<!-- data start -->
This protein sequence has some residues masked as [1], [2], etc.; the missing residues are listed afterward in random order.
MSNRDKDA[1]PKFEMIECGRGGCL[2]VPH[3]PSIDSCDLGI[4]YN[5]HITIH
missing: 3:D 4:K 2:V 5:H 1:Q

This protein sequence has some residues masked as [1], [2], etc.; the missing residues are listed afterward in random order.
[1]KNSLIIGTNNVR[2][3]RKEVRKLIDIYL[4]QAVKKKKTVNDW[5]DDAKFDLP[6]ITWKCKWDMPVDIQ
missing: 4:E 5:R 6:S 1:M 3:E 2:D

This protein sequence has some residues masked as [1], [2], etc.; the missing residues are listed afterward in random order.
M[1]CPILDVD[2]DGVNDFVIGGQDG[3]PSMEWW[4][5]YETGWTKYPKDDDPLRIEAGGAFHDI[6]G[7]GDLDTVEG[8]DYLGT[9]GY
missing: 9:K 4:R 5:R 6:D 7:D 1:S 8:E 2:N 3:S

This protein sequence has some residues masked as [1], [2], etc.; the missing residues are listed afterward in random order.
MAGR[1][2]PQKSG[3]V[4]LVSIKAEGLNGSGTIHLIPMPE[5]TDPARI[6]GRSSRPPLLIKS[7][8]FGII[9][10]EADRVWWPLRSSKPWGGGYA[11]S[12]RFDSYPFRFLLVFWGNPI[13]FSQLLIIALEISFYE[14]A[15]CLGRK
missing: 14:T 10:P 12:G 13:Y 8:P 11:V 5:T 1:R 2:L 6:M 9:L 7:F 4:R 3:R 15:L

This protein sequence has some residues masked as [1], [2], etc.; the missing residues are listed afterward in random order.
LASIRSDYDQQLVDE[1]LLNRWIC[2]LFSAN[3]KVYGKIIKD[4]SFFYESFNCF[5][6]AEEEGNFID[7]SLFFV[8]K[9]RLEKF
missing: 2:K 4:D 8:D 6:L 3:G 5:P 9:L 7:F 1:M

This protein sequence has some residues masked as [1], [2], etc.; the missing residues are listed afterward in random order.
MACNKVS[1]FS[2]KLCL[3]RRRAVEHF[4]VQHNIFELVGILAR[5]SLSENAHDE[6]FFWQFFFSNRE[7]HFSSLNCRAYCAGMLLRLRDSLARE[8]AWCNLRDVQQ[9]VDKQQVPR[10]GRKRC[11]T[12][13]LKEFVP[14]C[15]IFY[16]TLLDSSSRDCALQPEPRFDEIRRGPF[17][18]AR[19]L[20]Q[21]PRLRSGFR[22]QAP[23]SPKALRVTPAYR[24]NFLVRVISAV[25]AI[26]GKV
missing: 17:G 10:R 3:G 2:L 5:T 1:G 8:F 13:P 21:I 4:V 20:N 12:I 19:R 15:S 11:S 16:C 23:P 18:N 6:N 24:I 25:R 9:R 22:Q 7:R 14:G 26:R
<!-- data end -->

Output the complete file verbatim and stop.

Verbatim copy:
This protein sequence has some residues masked as [1], [2], etc.; the missing residues are listed afterward in random order.
MSNRDKDA[1]PKFEMIECGRGGCL[2]VPH[3]PSIDSCDLGI[4]YN[5]HITIH
missing: 3:D 4:K 2:V 5:H 1:Q

This protein sequence has some residues masked as [1], [2], etc.; the missing residues are listed afterward in random order.
[1]KNSLIIGTNNVR[2][3]RKEVRKLIDIYL[4]QAVKKKKTVNDW[5]DDAKFDLP[6]ITWKCKWDMPVDIQ
missing: 4:E 5:R 6:S 1:M 3:E 2:D

This protein sequence has some residues masked as [1], [2], etc.; the missing residues are listed afterward in random order.
M[1]CPILDVD[2]DGVNDFVIGGQDG[3]PSMEWW[4][5]YETGWTKYPKDDDPLRIEAGGAFHDI[6]G[7]GDLDTVEG[8]DYLGT[9]GY
missing: 9:K 4:R 5:R 6:D 7:D 1:S 8:E 2:N 3:S

This protein sequence has some residues masked as [1], [2], etc.; the missing residues are listed afterward in random order.
MAGR[1][2]PQKSG[3]V[4]LVSIKAEGLNGSGTIHLIPMPE[5]TDPARI[6]GRSSRPPLLIKS[7][8]FGII[9][10]EADRVWWPLRSSKPWGGGYA[11]S[12]RFDSYPFRFLLVFWGNPI[13]FSQLLIIALEISFYE[14]A[15]CLGRK
missing: 14:T 10:P 12:G 13:Y 8:P 11:V 5:T 1:R 2:L 6:M 9:L 7:F 4:R 3:R 15:L

This protein sequence has some residues masked as [1], [2], etc.; the missing residues are listed afterward in random order.
LASIRSDYDQQLVDE[1]LLNRWIC[2]LFSAN[3]KVYGKIIKD[4]SFFYESFNCF[5][6]AEEEGNFID[7]SLFFV[8]K[9]RLEKF
missing: 2:K 4:D 8:D 6:L 3:G 5:P 9:L 7:F 1:M

This protein sequence has some residues masked as [1], [2], etc.; the missing residues are listed afterward in random order.
MACNKVS[1]FS[2]KLCL[3]RRRAVEHF[4]VQHNIFELVGILAR[5]SLSENAHDE[6]FFWQFFFSNRE[7]HFSSLNCRAYCAGMLLRLRDSLARE[8]AWCNLRDVQQ[9]VDKQQVPR[10]GRKRC[11]T[12][13]LKEFVP[14]C[15]IFY[16]TLLDSSSRDCALQPEPRFDEIRRGPF[17][18]AR[19]L[20]Q[21]PRLRSGFR[22]QAP[23]SPKALRVTPAYR[24]NFLVRVISAV[25]AI[26]GKV
missing: 17:G 10:R 3:G 2:L 5:T 1:G 8:F 13:P 21:I 4:V 20:N 12:I 19:R 15:S 11:S 16:C 23:P 18:N 6:N 24:I 25:R 9:R 22:Q 7:R 14:G 26:R